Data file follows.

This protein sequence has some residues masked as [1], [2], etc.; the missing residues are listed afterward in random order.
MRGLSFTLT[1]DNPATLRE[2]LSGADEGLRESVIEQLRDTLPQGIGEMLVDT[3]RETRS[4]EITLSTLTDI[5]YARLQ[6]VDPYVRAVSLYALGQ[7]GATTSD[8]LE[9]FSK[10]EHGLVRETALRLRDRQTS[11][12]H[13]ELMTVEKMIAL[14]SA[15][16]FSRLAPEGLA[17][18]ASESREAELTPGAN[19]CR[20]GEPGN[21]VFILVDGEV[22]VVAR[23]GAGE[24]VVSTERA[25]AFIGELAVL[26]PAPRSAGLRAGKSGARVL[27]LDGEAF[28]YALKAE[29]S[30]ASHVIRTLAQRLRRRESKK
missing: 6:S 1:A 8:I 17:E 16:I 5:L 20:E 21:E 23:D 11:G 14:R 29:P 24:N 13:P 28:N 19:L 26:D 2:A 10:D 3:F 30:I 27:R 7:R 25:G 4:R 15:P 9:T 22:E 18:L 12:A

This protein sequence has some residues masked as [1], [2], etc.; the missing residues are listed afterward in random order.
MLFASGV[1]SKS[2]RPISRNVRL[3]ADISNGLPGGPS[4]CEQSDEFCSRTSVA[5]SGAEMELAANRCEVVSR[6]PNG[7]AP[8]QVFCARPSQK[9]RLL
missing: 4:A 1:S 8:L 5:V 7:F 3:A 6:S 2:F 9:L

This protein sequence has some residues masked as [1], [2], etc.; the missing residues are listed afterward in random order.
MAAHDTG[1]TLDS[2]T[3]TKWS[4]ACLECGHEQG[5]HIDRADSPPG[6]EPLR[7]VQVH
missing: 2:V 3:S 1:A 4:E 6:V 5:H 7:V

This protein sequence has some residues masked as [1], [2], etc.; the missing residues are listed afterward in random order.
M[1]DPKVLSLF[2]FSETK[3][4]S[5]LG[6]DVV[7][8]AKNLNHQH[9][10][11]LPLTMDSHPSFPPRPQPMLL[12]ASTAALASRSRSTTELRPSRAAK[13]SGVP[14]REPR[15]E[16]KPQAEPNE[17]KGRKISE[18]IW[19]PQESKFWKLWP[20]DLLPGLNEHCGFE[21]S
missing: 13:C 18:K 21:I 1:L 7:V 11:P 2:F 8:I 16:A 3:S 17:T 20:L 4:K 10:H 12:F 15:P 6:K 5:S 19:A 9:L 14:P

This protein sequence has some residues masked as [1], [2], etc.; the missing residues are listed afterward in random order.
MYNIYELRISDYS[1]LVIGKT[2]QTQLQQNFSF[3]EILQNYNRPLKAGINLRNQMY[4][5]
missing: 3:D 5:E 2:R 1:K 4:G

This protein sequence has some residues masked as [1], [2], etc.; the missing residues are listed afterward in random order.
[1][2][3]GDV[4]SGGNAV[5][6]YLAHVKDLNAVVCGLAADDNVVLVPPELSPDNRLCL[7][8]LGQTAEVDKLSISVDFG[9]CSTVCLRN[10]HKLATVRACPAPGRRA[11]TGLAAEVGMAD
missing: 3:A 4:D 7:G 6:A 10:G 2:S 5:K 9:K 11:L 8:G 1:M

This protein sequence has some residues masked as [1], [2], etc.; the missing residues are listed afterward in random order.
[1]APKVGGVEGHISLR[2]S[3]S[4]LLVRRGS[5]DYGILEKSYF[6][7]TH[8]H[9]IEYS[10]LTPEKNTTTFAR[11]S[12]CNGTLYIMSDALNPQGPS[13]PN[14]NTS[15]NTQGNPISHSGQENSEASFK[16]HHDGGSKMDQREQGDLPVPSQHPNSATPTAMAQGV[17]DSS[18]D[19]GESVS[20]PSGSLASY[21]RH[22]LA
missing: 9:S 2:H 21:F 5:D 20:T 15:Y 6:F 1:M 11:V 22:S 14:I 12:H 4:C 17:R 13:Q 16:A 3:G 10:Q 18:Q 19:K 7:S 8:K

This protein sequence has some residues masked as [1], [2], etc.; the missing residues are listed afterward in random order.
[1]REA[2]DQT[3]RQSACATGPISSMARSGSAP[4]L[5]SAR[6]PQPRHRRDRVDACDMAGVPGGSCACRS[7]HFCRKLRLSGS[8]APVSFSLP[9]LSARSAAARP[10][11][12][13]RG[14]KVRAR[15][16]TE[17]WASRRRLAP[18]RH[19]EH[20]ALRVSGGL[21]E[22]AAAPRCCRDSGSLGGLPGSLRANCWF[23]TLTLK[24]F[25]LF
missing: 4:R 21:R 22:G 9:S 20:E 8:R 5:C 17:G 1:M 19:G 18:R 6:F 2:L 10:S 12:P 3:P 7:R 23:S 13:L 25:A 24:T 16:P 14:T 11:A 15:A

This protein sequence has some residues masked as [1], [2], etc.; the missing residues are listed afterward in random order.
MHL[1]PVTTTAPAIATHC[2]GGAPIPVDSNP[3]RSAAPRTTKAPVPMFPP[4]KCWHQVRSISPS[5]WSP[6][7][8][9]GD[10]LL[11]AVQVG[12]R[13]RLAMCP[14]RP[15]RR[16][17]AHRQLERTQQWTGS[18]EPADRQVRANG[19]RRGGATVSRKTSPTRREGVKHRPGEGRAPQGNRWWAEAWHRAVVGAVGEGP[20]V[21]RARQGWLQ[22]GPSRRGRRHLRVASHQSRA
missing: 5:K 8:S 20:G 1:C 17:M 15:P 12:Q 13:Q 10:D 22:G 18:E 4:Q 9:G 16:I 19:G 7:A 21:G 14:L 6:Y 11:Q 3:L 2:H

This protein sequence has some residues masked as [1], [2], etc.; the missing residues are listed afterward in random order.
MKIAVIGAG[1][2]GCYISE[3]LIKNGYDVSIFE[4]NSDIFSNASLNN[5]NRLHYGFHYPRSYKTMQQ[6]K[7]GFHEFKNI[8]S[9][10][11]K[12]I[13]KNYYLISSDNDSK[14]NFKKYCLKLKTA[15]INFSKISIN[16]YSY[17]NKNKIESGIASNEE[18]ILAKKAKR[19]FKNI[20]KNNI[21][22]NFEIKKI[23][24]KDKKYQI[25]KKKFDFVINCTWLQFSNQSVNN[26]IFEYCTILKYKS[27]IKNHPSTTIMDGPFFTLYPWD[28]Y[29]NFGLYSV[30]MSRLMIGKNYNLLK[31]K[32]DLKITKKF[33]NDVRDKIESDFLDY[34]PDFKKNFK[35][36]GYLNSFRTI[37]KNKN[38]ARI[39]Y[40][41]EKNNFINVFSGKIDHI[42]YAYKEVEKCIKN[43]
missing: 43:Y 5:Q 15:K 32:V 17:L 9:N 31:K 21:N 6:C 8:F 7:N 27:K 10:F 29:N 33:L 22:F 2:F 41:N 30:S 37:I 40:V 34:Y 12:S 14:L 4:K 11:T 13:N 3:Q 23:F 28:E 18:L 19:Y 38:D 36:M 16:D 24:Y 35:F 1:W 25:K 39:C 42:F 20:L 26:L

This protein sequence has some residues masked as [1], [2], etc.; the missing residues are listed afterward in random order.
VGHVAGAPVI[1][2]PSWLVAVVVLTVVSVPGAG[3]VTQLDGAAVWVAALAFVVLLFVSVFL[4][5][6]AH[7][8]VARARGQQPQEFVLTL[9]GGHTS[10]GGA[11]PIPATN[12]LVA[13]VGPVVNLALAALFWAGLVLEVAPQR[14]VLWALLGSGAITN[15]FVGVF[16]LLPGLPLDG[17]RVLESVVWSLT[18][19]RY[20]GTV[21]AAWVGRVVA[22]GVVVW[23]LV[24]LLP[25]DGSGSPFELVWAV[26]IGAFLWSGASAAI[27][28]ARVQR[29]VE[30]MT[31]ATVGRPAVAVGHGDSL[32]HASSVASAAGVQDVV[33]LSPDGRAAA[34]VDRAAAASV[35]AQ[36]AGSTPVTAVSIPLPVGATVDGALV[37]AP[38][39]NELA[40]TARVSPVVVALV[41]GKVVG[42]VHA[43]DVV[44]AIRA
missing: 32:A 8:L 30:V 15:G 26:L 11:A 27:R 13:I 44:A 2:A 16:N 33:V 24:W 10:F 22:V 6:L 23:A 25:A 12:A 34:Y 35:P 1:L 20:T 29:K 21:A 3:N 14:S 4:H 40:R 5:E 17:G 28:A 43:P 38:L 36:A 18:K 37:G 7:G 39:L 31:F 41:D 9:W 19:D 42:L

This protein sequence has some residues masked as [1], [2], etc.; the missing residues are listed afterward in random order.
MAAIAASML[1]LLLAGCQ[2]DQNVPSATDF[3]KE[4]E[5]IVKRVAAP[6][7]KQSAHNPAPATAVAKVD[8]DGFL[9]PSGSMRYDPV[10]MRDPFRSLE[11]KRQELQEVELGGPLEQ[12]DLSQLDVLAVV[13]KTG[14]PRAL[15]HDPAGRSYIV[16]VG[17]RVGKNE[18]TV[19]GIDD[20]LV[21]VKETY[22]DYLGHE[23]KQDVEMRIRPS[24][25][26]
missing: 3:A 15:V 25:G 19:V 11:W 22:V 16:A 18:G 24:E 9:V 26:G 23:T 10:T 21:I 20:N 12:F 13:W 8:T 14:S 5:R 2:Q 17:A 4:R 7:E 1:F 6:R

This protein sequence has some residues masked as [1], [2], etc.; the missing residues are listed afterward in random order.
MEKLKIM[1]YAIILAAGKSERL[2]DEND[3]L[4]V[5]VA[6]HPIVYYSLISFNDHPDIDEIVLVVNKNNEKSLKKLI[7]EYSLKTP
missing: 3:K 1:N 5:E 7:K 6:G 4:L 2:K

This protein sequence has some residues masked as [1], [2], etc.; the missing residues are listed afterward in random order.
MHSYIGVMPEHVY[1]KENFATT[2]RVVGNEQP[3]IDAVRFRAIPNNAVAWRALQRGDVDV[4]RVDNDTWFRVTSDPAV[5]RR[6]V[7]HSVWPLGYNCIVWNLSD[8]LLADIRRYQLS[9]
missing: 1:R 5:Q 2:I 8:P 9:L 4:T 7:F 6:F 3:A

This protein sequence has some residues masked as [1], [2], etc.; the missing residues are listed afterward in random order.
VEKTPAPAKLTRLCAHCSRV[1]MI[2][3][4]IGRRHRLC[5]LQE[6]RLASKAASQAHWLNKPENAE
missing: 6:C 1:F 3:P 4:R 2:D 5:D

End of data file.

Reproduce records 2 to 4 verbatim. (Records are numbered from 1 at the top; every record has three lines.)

This protein sequence has some residues masked as [1], [2], etc.; the missing residues are listed afterward in random order.
MLFASGV[1]SKS[2]RPISRNVRL[3]ADISNGLPGGPS[4]CEQSDEFCSRTSVA[5]SGAEMELAANRCEVVSR[6]PNG[7]AP[8]QVFCARPSQK[9]RLL
missing: 4:A 1:S 8:L 5:V 7:F 3:A 6:S 2:F 9:L

This protein sequence has some residues masked as [1], [2], etc.; the missing residues are listed afterward in random order.
MAAHDTG[1]TLDS[2]T[3]TKWS[4]ACLECGHEQG[5]HIDRADSPPG[6]EPLR[7]VQVH
missing: 2:V 3:S 1:A 4:E 6:V 5:H 7:V

This protein sequence has some residues masked as [1], [2], etc.; the missing residues are listed afterward in random order.
M[1]DPKVLSLF[2]FSETK[3][4]S[5]LG[6]DVV[7][8]AKNLNHQH[9][10][11]LPLTMDSHPSFPPRPQPMLL[12]ASTAALASRSRSTTELRPSRAAK[13]SGVP[14]REPR[15]E[16]KPQAEPNE[17]KGRKISE[18]IW[19]PQESKFWKLWP[20]DLLPGLNEHCGFE[21]S
missing: 13:C 18:K 21:I 1:L 7:V 11:P 2:F 8:I 16:A 3:S 17:T 20:L 4:K 10:H 12:F 15:P 6:K 5:S 19:A 9:L 14:P